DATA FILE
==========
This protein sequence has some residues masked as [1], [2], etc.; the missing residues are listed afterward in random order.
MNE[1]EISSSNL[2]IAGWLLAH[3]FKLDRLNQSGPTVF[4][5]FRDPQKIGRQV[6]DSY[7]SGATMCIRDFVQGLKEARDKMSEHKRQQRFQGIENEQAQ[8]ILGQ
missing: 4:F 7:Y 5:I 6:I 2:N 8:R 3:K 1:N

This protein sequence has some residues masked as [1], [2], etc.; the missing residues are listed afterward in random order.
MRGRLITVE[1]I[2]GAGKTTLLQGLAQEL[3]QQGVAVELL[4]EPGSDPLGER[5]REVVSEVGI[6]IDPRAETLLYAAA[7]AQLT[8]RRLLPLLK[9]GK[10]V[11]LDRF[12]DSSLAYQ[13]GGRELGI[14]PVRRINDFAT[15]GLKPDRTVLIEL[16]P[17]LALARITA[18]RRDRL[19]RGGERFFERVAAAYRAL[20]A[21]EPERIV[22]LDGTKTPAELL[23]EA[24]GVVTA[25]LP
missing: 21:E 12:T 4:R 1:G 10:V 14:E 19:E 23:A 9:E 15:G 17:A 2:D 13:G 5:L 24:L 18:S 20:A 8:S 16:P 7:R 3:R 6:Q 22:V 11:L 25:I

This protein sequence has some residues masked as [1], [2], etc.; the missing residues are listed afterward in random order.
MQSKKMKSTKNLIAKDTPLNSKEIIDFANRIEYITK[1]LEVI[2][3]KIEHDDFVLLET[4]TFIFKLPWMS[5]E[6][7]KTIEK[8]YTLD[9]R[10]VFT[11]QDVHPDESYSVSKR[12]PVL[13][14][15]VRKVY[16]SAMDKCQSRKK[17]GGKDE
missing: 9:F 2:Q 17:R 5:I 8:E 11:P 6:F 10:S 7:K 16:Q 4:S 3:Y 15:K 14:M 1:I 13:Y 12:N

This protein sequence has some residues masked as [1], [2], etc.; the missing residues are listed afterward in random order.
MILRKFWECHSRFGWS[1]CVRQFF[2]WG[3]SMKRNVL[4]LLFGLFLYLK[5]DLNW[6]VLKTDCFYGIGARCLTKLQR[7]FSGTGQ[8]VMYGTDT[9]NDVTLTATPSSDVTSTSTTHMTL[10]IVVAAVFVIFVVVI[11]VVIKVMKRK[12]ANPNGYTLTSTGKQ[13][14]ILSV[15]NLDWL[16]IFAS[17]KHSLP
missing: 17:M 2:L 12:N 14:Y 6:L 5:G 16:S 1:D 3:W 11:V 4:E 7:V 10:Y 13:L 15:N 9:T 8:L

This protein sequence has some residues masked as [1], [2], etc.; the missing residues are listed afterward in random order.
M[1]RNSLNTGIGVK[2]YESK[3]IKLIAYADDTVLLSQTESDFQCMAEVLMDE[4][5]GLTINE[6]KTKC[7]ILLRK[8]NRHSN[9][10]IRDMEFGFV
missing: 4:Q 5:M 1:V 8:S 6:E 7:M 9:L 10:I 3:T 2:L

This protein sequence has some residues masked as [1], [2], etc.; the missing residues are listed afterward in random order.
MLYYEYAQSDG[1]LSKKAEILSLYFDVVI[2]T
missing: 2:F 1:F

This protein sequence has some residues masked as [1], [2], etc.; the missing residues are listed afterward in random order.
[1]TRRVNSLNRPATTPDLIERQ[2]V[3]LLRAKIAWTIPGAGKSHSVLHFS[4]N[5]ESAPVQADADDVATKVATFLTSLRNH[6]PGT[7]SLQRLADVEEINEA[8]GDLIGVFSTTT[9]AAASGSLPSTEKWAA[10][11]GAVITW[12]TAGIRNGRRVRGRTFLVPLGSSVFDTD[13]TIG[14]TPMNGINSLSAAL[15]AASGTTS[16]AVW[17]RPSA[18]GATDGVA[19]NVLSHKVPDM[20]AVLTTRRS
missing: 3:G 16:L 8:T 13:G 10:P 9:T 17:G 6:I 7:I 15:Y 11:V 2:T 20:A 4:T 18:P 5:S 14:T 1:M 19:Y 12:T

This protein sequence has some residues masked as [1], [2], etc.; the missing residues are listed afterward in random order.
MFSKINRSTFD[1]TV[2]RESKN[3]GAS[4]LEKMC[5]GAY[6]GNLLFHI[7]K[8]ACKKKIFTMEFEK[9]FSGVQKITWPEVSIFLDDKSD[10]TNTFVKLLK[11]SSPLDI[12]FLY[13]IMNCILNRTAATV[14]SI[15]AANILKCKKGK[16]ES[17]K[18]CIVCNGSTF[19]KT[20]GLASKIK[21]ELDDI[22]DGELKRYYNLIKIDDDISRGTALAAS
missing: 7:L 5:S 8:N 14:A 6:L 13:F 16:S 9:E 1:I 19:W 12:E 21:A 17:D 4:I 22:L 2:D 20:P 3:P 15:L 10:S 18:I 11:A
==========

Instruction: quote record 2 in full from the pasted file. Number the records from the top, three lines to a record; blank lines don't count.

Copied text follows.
This protein sequence has some residues masked as [1], [2], etc.; the missing residues are listed afterward in random order.
MRGRLITVE[1]I[2]GAGKTTLLQGLAQEL[3]QQGVAVELL[4]EPGSDPLGER[5]REVVSEVGI[6]IDPRAETLLYAAA[7]AQLT[8]RRLLPLLK[9]GK[10]V[11]LDRF[12]DSSLAYQ[13]GGRELGI[14]PVRRINDFAT[15]GLKPDRTVLIEL[16]P[17]LALARITA[18]RRDRL[19]RGGERFFERVAAAYRAL[20]A[21]EPERIV[22]LDGTKTPAELL[23]EA[24]GVVTA[25]LP
missing: 21:E 12:T 4:R 1:G 10:V 14:E 19:E 23:A 9:E 15:G 17:A 2:D 13:G 5:L 24:L 18:S 20:A 8:S 16:P 7:R 3:R 6:Q 22:V 11:L 25:I